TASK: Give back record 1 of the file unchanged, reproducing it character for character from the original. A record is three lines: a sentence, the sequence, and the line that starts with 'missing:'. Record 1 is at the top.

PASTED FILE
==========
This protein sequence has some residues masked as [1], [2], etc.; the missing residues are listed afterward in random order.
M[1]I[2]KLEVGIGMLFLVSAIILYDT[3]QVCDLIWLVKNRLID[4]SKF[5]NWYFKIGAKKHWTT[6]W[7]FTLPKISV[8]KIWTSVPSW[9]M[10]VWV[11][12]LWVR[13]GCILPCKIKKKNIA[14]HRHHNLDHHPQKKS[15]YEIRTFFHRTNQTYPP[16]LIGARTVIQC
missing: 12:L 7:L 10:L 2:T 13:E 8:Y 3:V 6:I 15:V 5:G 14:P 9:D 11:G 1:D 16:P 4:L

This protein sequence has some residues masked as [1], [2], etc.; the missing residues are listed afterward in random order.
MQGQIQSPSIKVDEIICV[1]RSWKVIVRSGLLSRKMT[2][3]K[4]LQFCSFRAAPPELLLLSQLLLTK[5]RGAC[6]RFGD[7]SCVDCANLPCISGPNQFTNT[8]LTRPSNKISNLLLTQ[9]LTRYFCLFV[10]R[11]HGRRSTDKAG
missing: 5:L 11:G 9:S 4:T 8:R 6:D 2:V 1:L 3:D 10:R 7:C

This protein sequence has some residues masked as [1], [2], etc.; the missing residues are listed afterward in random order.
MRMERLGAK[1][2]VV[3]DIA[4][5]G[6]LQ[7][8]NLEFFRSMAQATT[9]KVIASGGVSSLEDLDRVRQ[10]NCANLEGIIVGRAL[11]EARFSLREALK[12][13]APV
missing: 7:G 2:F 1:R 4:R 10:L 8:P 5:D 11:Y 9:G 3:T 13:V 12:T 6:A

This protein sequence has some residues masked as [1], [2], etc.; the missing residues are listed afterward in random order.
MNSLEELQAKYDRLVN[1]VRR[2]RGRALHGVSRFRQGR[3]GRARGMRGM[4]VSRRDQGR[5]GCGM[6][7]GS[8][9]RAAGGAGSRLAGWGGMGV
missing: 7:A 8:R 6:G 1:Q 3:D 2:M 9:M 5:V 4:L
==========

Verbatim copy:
This protein sequence has some residues masked as [1], [2], etc.; the missing residues are listed afterward in random order.
M[1]I[2]KLEVGIGMLFLVSAIILYDT[3]QVCDLIWLVKNRLID[4]SKF[5]NWYFKIGAKKHWTT[6]W[7]FTLPKISV[8]KIWTSVPSW[9]M[10]VWV[11][12]LWVR[13]GCILPCKIKKKNIA[14]HRHHNLDHHPQKKS[15]YEIRTFFHRTNQTYPP[16]LIGARTVIQC
missing: 12:L 7:L 10:L 2:T 13:E 8:Y 3:V 6:I 15:V 5:G 14:P 9:D 11:G 1:D 16:P 4:L